BE CAREFUL: If you have data in your parent table that existed prior to the import you conducted in Step Three, you may not want to change the key field. Key field changes disrupt existing relationships and may result in a loss of data. If you're worried about losing existing data, then there's a safer way. Instead of changing the key field, export the parent list to Excel and match records using VLOOKUP (the other option discussed within this step).

In Quickbase, change the key field from the Record ID# to the parent field you imported (the field that was the column of unique values that you filtered in Excel). For example, if you've imported a list of companies, then change the key field to the Company Name field. Read how to change the key field.

Export parent records to Excel and match on Record ID using VLOOKUP

If you have data that existed in your app prior to these imports or if you need to import several tables with complex relationships, changing the key field isn't always feasible.

For example, say you've come back from a trade show and you just want to import new leads and relate them to companies you already have in your Companies table. If that's the case, you'll want to match leads with your companies in Excel, prior to import.

To do so, you'd export parent information (in this case a list of companies) from Quickbase to Excel and then use a special Excel function called VLOOKUP to match companies with leads.

After that you can import the leads into the contacts table along with the company's Record ID# (which you'll use to populate the reference field that matches child records with a parent).

To export parent records to Excel and match on Record ID using VLOOKUP:
  1. Export two fields from the Quickbase parent table: A field that you can use to match values in your Excel file, like Company Name and the key field (usually Record ID#). (Read how to export to spreadsheet.)

    Here, values from the Company Name and Record ID# fields have been exported to an Excel worksheet attached to the worksheet that holds child records that will be imported to Quickbase next.

  1. Make sure the field containing values you want to search for is sorted field alphabetically (or numerically). For example, if you want VLOOKUP to match values in the Company Name column (column A in the figure above), you'd sort that column alphabetically.

  2. Within Excel, create a column that uses the VLOOKUP function to match parent values you exported from Quickbase with child records in your Excel spreadsheet.

    The VLOOKUP function matches values for you. The following figure shows how it works. Read more about VLOOKUP.

    Cells in the Company ID column (Column I) contain VLOOKUP functions that match the value found in Activities tab's Column B with a value that appears on the list of companies imported onto Sheet 1. When VLOOKUP finds a match, it returns the corresponding Quickbase Record ID# from Sheet 1 (refer back to step 1 to see how the numbers match company names). The function in cell I14 is highlighted and displays in the toolbar above the spreadsheet. In English, this formula says: take the value in B14 (this value is different in each I column's cell to match its own row) and search Sheet1 cells A2 through B12. Where you find a matching value, return the corresponding value in column two of the search area (which is Sheet1's column B).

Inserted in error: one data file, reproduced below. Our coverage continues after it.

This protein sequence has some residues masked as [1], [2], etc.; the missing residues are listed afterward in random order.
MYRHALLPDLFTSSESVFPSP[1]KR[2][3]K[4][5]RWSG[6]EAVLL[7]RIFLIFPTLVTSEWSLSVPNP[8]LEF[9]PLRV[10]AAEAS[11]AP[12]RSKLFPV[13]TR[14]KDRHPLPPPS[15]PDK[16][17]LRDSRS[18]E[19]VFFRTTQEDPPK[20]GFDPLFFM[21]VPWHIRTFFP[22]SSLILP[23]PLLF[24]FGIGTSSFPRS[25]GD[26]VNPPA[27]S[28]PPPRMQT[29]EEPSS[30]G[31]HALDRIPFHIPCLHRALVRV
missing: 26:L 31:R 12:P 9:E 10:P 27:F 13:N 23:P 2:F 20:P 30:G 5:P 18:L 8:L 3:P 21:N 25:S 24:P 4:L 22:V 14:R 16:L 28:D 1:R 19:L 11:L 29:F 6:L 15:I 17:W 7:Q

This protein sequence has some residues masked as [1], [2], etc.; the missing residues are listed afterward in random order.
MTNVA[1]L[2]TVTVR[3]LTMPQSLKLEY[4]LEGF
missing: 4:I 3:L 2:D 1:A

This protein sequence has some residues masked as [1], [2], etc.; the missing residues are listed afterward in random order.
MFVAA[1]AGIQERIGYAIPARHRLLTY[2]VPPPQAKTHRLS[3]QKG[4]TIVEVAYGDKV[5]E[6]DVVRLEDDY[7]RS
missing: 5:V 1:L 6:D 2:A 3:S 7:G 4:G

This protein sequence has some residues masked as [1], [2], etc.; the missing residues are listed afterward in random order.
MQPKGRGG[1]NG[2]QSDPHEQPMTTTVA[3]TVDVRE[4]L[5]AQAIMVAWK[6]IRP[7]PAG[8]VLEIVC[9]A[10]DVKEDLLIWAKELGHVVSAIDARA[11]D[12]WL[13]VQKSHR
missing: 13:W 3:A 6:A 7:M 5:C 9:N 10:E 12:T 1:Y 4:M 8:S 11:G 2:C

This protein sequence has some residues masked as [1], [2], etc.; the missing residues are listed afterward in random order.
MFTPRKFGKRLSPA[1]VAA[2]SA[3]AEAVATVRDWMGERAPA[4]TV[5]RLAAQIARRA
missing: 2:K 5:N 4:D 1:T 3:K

Step Five: Import the details table into your app

Now you're ready to import values that belong in the details table.

To import the details table:
  1. Return to Excel, if you're not there already.

  2. Remove all filters from your data.

  3. To view all data rows again, select Data > Filter > Show All.

    Excel displays all your data.

  4. Copy columns for import.

    Select all the columns that contain child information. For example, if you're importing contacts to go with companies, you'd select First Name and Last Name field as well as columns that contain information on each contact like Direct Dial Telephone and email Address, for example.

    IMPORTANT: You must also include the parent column. Which column this is, depends upon the choice you made in Step Four: it's either the column of values that you made the key field in Quickbase or the ID field you created in Excel using VLOOKUP (like Company ID in the previous example). This parent column will be the key that matches child records to the appropriate parent records as you import. To select multiple columns, hold down the Ctrl key and click each Once you've selected all desired columns, right-click and select Copy.

  5. Import the selected fields by pasting into the desired table. Read how.

    When you do so, you'll match columns with Quickbase fields as you do in any import. In this case, you MUST import the parent column into the reference field that links the details table to the parent table. Importing this data into the reference field will match up child records with existing parent records.

    Tip: If you're not sure which field is the reference field, you can find out by checking the Fields list in Quickbase. To do so, access the details table. Click Settingsin the Page bar. Click Fields to display the field list. Within the Info column, locate the field labeled reference. If the Info column does not appear in the field list, click the Advanced Options link, select Info, and click Save.

Your two Quickbase tables are now populated and related to each other.

Importing data into additional tables

If you have one or more other details tables that are related to the first parent table, you can do additional imports, repeating Step Five for each one.

If you have additional tables to import that are details of your details table or if you have other more complex relationships, you'll need to do some more creative imports and exports following the basic process above, matching parent and child values using the VLOOKUP function in Excel.